5. 5. Listen to, or solicit advice from others who may have already built a home. There are so many situations and circumstances that can combine to cause you headaches that the more you know and can be aware of, the better.
  6. 6. Get extensive referrals on all sub-contractors. You may want to resolve issues long after your builder has left and you will want someone you feel comfortable talking to whether the plumber, the electrician, or the cabinet maker.
  7. 7. Keep an ear tuned to the economy. A booming economy is usually great but that means building material costs are climbing.
  8. 8. The lowest bid for anything isn’t necessarily the best value. Be sure of what you will receive as well as quality in determining the best use of your resources.
  9. 9. It was mentioned earlier, but GOOD COMMUNICATION from start to finish is the key to a successful project. Don’t trust that since “it was mentioned”, that it has been remembered. Write it down and revisit your important points often.
  10. 10. You have hired a good electrician. That’s great! However, it’s very likely that there will be an apprentice wiring your home. Most are well qualified, however, keeping a close eye on things may save some rework, or things being missed.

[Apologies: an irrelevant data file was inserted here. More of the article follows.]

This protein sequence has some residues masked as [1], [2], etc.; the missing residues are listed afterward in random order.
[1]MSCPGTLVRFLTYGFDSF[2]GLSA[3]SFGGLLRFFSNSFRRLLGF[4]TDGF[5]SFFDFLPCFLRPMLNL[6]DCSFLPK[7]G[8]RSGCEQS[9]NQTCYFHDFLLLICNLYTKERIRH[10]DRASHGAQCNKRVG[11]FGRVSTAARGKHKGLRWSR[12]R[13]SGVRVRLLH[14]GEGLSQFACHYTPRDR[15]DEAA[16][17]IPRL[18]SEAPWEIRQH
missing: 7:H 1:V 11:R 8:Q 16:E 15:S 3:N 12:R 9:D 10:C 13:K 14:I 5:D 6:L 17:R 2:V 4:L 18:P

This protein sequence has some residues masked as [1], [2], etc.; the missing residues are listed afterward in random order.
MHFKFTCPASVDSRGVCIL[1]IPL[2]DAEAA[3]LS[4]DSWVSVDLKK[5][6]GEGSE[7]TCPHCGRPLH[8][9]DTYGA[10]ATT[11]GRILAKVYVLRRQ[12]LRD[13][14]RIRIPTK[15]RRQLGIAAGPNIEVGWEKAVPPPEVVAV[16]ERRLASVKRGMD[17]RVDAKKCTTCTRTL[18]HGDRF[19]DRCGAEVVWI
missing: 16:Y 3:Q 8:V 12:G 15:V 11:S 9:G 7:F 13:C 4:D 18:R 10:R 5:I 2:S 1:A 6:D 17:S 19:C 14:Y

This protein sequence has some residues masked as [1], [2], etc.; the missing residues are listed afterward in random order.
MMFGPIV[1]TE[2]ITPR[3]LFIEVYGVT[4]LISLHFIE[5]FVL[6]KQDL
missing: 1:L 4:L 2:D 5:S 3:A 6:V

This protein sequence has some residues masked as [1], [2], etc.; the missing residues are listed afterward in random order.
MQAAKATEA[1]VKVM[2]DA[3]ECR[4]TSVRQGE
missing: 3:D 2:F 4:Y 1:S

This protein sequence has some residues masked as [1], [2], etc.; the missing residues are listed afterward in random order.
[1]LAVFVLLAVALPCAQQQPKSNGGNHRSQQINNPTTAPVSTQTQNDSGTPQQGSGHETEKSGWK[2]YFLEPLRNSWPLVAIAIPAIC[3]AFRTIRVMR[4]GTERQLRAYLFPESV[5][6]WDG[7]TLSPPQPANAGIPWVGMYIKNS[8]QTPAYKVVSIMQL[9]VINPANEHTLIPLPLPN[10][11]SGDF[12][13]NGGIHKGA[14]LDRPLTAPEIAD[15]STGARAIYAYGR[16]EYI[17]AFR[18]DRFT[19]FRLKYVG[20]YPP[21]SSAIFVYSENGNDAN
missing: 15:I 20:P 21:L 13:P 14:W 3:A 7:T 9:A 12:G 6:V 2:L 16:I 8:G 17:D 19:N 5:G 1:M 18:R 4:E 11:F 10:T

11. 11. If you have a friend building at the same time, you may be able to lever a better price from your builder/subs by offering them both jobs.
  12. 12. Have your builder give you copies of receipts for materials used on change orders. There will most likely be a mark up, but you deserve to know how much.
  13. 13. Geo-thermal heating and cooling is worth looking into. Depending on where you live, it can give you a good ROI (return on investment or, when initial investment is returned) A good gage for determining whether to invest is an ROI of 5 years or less.
  14. 14. If you can begin construction in mid spring through early fall, you can avoid pouring your concrete slabs in freezing weather, which is the main cause of chipping, cracking, or sloughing.
  15. 15. When designing your landscape, consult a professional landscaper. Designing a low impact ‘scape can save you water and money.
  16. 16. Talk to your builder about using a product called Radiasource. It’s a heat reflective wrap that can significantly reduce your energy expense, and lighten the load of your mechanical equipment.
  17. 17. Glass and skylights can be designed to maximize natural light while minimizing artificial light. Reflective glass, or that with a high “E” value can reflect ultra violet rays to let light in but reflect heat away.
  18. 18. Keep a running log of events, conversations, dates, and deadlines. Changes that were made, problems that were experienced, and anything you can think of pertaining to your project. Put this together with you video you made at 4-way inspection. This information can prove invaluable in the case of a dispute or misunderstanding.